She graces a 1947 accordion postcard extolling the virtues of Vivacious Florida. Cost three cents to mail this from Jacksonville to Fair Lawn, NY, and inside it is handwritten: “This is the place to be in the winter. Mr. Lowe.”
Feeling like pie (American, Eskimo, etc.), but not feeling up to the crust? Sautéed apples, my friends, sautéed apples. Peel, core, and eighth your fruit, sauté with as much butter as you want and a bit of sweetener (brown sugar, maple syrup) and your choice of winter festive season spices (cinnamon, cloves, ginger, cardamom, allspice, etc.). Let the sugar bubble up until it starts to coat the apples; cook it too long you’ll get candy. Not that there’s anything wrong with that, except the clean-up. Eat them as is or gild that lily with ice-cream, yogurt, oatmeal, pound cake, half-pound cake, etc.
I was in a newly opened office space yesterday in Midtown. All the offices for the big dogs were around the periphery, with windows, as usual, but they were all completely faced with glass on the interior. There’s so much glass that blue duct tape has been put on the sliding office doors so nobody walks into them when the doors are shut. In the center of the floor is the typical pod farm, but with low rise dividers. Granted, the prairie dog villages of yore (say, 1999; so called because when something happened, like a rumor of the latest round of dot.bomb layoffs, heads would pop up above the nubbly gray dividers like prairie dogs sticking their heads out of the earth…) were gruesome, but at least you weren’t on display at all times. And, with proper skill, you could use one of the inner offices as a place to nap. No more. The signal characteristic of this new space was that there was no privacy at all, for anybody, except, I suppose, in the bathroom on the right. The Panopticon has been achieved.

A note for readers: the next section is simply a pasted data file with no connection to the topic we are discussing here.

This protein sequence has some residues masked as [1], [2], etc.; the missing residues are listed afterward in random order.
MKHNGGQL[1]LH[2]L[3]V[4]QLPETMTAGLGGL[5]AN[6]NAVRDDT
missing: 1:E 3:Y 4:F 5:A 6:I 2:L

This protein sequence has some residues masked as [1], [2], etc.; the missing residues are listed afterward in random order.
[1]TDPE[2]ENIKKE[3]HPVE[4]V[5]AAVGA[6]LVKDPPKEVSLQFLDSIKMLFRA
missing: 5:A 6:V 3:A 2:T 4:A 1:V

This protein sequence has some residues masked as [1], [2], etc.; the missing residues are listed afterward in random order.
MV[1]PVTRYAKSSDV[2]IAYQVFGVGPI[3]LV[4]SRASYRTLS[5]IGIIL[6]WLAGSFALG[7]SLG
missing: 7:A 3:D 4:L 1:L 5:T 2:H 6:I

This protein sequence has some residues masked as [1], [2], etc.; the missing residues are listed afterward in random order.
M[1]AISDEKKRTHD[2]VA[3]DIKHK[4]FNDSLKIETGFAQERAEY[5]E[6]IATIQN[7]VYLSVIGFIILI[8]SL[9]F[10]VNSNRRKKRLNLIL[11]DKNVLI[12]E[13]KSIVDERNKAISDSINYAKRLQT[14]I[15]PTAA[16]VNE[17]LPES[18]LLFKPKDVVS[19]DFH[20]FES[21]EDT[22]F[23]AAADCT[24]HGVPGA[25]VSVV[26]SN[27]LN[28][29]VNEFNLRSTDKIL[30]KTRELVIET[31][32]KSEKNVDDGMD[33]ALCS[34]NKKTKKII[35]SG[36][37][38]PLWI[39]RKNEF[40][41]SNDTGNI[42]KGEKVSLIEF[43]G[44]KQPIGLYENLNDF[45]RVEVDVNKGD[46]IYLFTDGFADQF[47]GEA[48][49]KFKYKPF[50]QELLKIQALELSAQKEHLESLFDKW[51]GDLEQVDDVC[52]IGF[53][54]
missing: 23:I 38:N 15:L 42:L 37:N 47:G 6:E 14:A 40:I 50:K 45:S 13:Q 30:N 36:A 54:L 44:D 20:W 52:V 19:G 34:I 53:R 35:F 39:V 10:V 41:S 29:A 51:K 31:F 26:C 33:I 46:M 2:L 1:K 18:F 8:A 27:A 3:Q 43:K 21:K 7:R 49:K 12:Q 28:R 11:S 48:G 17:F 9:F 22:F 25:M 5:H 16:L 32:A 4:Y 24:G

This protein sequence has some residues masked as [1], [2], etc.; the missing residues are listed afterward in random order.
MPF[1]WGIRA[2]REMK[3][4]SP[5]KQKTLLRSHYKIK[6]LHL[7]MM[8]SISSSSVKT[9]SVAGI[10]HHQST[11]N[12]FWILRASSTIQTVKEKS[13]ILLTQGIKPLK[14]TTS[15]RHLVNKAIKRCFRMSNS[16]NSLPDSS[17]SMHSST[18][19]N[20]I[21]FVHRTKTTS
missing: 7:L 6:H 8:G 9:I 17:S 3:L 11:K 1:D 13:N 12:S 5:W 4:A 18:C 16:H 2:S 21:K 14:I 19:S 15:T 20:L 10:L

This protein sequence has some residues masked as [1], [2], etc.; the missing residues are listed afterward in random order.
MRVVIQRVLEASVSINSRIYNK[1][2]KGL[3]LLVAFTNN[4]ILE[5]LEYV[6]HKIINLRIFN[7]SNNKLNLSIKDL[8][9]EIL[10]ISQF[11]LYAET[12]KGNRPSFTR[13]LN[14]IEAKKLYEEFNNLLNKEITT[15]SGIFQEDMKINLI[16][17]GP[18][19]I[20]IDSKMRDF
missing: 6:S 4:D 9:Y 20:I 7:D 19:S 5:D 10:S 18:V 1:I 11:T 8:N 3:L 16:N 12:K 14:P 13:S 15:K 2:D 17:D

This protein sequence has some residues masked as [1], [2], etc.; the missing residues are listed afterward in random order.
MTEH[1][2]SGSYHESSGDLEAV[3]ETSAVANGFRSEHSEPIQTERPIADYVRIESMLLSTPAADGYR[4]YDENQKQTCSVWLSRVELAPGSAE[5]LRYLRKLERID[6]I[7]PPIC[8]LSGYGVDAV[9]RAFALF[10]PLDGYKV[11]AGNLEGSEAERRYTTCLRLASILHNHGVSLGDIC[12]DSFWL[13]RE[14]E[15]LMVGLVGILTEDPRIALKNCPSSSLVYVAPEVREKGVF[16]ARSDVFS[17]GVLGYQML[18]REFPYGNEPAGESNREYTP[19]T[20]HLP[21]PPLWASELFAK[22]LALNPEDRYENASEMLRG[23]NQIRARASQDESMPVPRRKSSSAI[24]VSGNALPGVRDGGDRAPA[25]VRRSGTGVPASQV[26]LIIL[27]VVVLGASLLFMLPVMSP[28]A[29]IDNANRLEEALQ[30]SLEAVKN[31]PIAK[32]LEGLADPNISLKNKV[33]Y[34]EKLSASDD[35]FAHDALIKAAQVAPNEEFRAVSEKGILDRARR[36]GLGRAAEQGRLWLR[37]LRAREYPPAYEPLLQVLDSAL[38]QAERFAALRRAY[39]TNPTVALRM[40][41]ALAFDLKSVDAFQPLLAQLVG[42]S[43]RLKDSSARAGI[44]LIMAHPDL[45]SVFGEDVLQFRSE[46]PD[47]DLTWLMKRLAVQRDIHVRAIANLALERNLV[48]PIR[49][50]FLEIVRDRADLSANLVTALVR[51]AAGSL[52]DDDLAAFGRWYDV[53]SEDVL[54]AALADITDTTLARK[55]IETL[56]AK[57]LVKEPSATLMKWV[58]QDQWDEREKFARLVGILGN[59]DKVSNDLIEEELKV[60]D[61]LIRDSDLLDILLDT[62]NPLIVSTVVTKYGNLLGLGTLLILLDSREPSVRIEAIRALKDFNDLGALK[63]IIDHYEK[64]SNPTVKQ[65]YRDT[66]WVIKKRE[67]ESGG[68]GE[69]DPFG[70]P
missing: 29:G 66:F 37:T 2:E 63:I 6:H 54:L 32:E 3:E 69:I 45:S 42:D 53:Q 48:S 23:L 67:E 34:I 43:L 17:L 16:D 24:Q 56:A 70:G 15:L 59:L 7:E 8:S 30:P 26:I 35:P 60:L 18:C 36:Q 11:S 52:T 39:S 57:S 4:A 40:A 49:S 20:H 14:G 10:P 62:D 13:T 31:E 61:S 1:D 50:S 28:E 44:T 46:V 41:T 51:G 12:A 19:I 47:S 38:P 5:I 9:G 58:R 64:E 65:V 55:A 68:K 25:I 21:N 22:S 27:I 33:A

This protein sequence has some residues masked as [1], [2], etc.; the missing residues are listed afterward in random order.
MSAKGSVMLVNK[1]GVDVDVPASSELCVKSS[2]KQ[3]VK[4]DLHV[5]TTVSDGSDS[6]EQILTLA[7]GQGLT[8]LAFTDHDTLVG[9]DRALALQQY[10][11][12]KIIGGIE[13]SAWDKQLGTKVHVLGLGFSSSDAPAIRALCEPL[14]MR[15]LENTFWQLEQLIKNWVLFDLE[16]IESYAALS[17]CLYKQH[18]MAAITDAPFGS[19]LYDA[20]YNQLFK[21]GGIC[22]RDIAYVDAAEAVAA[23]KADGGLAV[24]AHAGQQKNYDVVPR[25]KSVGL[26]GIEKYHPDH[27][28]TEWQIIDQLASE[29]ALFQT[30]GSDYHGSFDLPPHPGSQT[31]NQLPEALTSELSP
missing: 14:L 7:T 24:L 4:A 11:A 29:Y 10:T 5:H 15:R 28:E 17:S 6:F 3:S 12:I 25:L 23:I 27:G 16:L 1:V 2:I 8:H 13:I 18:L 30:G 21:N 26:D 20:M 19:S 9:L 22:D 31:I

This morning before sunrise, a tree fruited with house sparrows was twittering and chirping in the rain. As I passed underneath beneath my enormous umbrella, all the birds stopped singing. Then I moved on, and the birds returned to their song. It is too early in the breeding year for mating songs, these were not the territorial, look-at-me-songs of the males showing off their nests. These were birds singing to stay warm, to greet the light of dawn.